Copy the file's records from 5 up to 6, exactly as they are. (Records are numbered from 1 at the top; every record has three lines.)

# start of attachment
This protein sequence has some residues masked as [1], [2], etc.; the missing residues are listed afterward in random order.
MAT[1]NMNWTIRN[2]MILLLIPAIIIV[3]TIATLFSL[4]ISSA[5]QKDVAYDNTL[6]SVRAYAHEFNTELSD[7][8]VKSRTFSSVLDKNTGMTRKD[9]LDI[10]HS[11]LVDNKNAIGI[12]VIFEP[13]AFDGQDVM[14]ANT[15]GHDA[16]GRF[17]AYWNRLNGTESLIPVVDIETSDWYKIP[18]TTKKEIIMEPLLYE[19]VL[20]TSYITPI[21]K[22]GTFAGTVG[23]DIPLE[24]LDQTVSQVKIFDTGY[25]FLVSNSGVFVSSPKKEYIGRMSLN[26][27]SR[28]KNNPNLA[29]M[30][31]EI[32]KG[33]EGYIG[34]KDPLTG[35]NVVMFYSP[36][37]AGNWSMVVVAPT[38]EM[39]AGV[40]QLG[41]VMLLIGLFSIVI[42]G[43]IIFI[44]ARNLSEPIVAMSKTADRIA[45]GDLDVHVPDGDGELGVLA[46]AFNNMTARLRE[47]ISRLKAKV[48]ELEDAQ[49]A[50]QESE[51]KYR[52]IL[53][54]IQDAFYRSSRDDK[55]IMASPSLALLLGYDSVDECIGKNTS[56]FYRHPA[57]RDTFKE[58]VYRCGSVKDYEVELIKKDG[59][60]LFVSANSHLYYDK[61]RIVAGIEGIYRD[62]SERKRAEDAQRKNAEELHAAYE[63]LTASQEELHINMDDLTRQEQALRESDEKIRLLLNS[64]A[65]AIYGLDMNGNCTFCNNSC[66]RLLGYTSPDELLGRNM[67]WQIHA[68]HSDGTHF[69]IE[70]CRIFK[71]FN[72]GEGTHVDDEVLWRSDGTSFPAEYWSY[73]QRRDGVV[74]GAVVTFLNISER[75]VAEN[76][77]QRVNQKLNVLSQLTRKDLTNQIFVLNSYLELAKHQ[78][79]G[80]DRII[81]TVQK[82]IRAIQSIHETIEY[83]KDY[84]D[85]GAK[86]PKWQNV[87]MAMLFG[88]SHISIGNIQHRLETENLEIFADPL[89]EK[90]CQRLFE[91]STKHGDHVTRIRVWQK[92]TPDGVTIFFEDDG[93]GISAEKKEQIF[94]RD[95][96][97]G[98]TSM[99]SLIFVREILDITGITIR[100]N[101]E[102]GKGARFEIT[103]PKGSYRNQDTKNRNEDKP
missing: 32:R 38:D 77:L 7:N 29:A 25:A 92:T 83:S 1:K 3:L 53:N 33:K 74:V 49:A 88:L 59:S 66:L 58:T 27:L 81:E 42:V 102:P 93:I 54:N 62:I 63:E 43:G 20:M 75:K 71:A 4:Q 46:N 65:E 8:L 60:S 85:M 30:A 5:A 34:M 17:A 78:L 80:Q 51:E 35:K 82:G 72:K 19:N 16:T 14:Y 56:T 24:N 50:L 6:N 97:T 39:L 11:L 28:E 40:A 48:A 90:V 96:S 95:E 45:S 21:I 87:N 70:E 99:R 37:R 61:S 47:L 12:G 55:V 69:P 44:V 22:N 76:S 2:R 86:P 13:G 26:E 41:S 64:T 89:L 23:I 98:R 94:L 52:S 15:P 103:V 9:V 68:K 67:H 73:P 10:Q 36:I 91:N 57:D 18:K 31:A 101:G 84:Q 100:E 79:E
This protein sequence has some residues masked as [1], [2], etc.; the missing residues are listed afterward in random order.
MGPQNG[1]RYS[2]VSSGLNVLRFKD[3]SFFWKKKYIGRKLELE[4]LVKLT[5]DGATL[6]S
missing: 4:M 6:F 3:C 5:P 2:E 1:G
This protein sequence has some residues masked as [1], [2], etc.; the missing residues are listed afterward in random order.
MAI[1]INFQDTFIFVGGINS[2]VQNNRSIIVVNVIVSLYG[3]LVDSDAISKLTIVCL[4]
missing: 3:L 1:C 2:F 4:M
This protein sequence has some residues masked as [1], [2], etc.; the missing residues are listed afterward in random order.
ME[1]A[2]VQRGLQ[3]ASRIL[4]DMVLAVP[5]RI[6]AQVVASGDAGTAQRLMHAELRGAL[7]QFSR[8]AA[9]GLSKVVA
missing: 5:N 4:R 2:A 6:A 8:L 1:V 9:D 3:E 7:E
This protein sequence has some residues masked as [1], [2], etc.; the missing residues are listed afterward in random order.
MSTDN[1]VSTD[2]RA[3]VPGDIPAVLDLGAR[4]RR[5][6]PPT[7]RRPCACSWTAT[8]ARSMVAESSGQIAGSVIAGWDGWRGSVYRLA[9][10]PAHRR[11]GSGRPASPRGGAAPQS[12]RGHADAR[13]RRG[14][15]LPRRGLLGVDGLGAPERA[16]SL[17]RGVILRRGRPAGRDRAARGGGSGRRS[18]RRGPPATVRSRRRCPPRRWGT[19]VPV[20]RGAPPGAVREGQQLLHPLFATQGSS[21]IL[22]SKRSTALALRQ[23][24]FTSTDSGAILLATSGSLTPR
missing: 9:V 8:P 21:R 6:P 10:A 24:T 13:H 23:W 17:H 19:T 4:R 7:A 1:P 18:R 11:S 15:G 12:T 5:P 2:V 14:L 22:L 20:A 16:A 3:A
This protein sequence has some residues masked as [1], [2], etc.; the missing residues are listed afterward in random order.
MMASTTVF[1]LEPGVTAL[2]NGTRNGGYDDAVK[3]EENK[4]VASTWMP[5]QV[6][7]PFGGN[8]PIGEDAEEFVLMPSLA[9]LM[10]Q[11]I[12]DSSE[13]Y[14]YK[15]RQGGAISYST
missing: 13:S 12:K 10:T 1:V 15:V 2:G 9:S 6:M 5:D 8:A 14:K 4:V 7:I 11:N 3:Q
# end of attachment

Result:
This protein sequence has some residues masked as [1], [2], etc.; the missing residues are listed afterward in random order.
MSTDN[1]VSTD[2]RA[3]VPGDIPAVLDLGAR[4]RR[5][6]PPT[7]RRPCACSWTAT[8]ARSMVAESSGQIAGSVIAGWDGWRGSVYRLA[9][10]PAHRR[11]GSGRPASPRGGAAPQS[12]RGHADAR[13]RRG[14][15]LPRRGLLGVDGLGAPERA[16]SL[17]RGVILRRGRPAGRDRAARGGGSGRRS[18]RRGPPATVRSRRRCPPRRWGT[19]VPV[20]RGAPPGAVREGQQLLHPLFATQGSS[21]IL[22]SKRSTALALRQ[23][24]FTSTDSGAILLATSGSLTPR
missing: 9:V 8:P 21:R 6:P 10:A 24:T 13:H 23:W 17:H 19:T 4:R 7:A 1:P 18:R 11:S 15:G 12:T 5:P 2:V 14:L 22:L 20:A 16:A 3:A
This protein sequence has some residues masked as [1], [2], etc.; the missing residues are listed afterward in random order.
MMASTTVF[1]LEPGVTAL[2]NGTRNGGYDDAVK[3]EENK[4]VASTWMP[5]QV[6][7]PFGGN[8]PIGEDAEEFVLMPSLA[9]LM[10]Q[11]I[12]DSSE[13]Y[14]YK[15]RQGGAISYST
missing: 13:S 12:K 10:T 1:V 15:V 2:G 9:S 6:M 5:D 8:A 14:K 4:V 7:I 11:N 3:Q